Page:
A new organization could face the same problems as existing ones, at vast cost and confusion, argues Clare Wenham
David Cameron, former UK prime minister, is re-entering global politics—but not where you might expect. One of his first forays back into global affairs has been to push the G20 to create a new Global Virus Surveillance Organization. In an Op-Ed in The Times he wrote: “The current system therefore fails in two ways. The WHO relies on countries telling it about emerging viruses. And then the world relies on the WHO telling everyone else”.
The procedural bottleneck he identified is an accurate description—but he goes on to reveal the real reason that alerting the world to an emerging infection is hard: “countries are often reluctant to share for reasons of politics, pride, and capacity”.
So, it appears here that the problem isn’t the World Health Organization (WHO), but the fault line in global disease control is national politics. While WHO was plagued with some tensions working with Chinese government officials back in January, this can’t be the focus of concern, it’s much more wide reaching than this.
Indeed, when examining the early stages of the covid-19 pandemic, the suggestion that the only problem was that China didn’t share data early enough and/or WHO should have been more assertive in demanding compliance from Xi Jinping completely misses the point.
Would getting information about this outbreak a day or two earlier have made governments act any faster? The UK and US (and much of the world) didn’t seem to spring into action for many months, not heeding the warnings of WHO. So how will a new global virus surveillance organisation change political decision making to prepare sooner? Knowing about the outbreak is one thing, but inaction once presented with this information has proven to be far more costly for lives and economies than a lack of prescient viral data.
Moreover, what Cameron is proposing “a new organisation or network—to identify new and re-emerging infectious diseases, investigate their origins, and inform national and international programmes so they can act fast” already exists. Within the WHO, the Global Outbreak Alert and Response Network (GOARN) does this exact job. It works to detect outbreaks in real time and investigate further when necessary. At the same time, the WHO Health Emergencies Programme was established in the wake of Ebola to operationalise response to outbreaks when they emerge, working with governments to detect, respond and recover from emerging infections. Ironically, these organisations are both chronically underfunded, which has restricted their ability to scale up response efforts in a timely fashion, having to fundraise at the start of outbreaks. We saw this earlier in the year with WHO’s Strategic Preparedness and Response plan which needed $675m. The organisation was unable to raise from member states, so it was left to establish a covid-19 Solidarity Fund, asking the global public to help their efforts.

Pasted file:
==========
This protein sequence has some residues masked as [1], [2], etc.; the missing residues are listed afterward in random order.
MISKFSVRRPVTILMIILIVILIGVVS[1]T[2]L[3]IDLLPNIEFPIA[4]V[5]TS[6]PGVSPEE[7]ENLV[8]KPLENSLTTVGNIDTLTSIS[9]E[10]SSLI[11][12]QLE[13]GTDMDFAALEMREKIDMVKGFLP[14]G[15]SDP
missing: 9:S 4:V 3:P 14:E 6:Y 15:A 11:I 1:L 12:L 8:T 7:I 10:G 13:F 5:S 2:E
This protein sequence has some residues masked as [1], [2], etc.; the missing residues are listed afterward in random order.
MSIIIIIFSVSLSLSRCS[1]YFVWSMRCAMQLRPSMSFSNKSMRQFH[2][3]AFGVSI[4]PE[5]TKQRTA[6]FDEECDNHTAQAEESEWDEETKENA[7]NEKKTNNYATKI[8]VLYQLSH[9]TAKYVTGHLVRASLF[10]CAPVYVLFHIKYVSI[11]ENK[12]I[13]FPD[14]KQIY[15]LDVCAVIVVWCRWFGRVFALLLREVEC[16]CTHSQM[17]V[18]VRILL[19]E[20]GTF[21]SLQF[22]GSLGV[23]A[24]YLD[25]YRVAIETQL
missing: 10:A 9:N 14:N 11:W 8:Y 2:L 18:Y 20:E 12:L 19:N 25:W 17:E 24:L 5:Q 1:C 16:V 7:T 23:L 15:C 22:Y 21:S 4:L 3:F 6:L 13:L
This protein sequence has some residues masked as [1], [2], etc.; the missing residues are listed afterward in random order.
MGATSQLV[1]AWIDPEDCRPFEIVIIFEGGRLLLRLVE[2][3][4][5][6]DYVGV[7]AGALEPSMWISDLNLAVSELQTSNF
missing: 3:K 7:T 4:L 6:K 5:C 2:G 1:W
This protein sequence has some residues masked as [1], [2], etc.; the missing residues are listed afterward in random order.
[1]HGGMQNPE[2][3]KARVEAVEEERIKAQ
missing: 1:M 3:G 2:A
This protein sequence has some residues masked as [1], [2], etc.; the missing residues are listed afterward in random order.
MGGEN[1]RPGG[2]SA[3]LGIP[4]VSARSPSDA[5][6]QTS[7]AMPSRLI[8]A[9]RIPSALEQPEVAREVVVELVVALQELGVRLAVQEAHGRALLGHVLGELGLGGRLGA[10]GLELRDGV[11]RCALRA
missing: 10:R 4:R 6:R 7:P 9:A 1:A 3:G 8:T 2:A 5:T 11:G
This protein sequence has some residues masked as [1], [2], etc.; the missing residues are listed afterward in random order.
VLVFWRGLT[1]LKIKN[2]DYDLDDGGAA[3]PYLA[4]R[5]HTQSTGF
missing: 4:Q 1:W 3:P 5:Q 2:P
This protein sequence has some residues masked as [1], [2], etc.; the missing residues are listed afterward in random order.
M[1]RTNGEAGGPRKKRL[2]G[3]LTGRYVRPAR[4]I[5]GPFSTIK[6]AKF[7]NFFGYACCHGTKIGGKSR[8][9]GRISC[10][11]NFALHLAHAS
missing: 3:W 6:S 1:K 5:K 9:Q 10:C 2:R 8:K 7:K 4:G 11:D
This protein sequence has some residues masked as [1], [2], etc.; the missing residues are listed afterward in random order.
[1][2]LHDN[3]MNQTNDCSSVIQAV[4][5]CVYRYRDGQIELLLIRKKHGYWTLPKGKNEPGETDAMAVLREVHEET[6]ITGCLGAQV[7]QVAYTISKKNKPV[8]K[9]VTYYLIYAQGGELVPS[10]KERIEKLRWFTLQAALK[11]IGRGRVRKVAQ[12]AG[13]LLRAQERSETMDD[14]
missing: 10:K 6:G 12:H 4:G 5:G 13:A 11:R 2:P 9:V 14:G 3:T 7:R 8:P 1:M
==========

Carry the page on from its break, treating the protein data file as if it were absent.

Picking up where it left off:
If WHO institutions are too politically charged to undertake global surveillance, there are also other non-WHO organisations which do this—ProMED-Mail is a horizon scanning platform collecting real-time information from clinicians, vets, and public health officials across the world and sharing it openly. HealthMap provides a crowd-sourced platform of diseases discussed in media outlets. These are both open access and, indeed, are well used by governments and WHO in their disease surveillance activities.
Global health actors have a habit of inventing new institutions rather than strengthening the ones that already exist. As a political scientist I understand that politically tarnished institutions are hard to sell—as the WHO might be right now—but it is also going to be considerably cheaper to strengthen WHO, GOARN, HEP, Pro-Med and HealthMap then it is to start afresh with a new institution.
Moreover, what is to suggest that a new institution won’t encounter the same problems experienced by WHO in outbreak response? Governments are still going to be reluctant to share data about emerging pathogens, fearing damage to their economy—perhaps even more so in the post-covid world.
In fact, governments may be even less inclined to share virus information with an organisation to which they are not legally required to do so, as they are with WHO through the International Health Regulations (2005). This architecture requires notification to WHO within 24 of identification of a potential virus of concern. Unless Cameron’s proposed organisation comes with significant legal requirements to do so, I don’t think the normative understanding of “global vulnerability” will be enough to get pariah states to comply.
While I agree with Cameron that the WHO-led system of government reporting is not perfect, the problem is much more fundamental than simply creating a new institution—one which performs the exact same function, with the same actors, at vast cost and confusion. Instead, we should strengthen the mechanisms in place, get governments to commit to working with WHO through whatever overhaul is required of the institution to engender trust and compliance, and ensure that governments take outbreaks seriously and prepare when they have the chance, rather than when it’s too late.
Clare Wenham is Assistant Professor of Global Health Policy at London School of Economics. Twitter @clarewenham
Competing interests: None declared.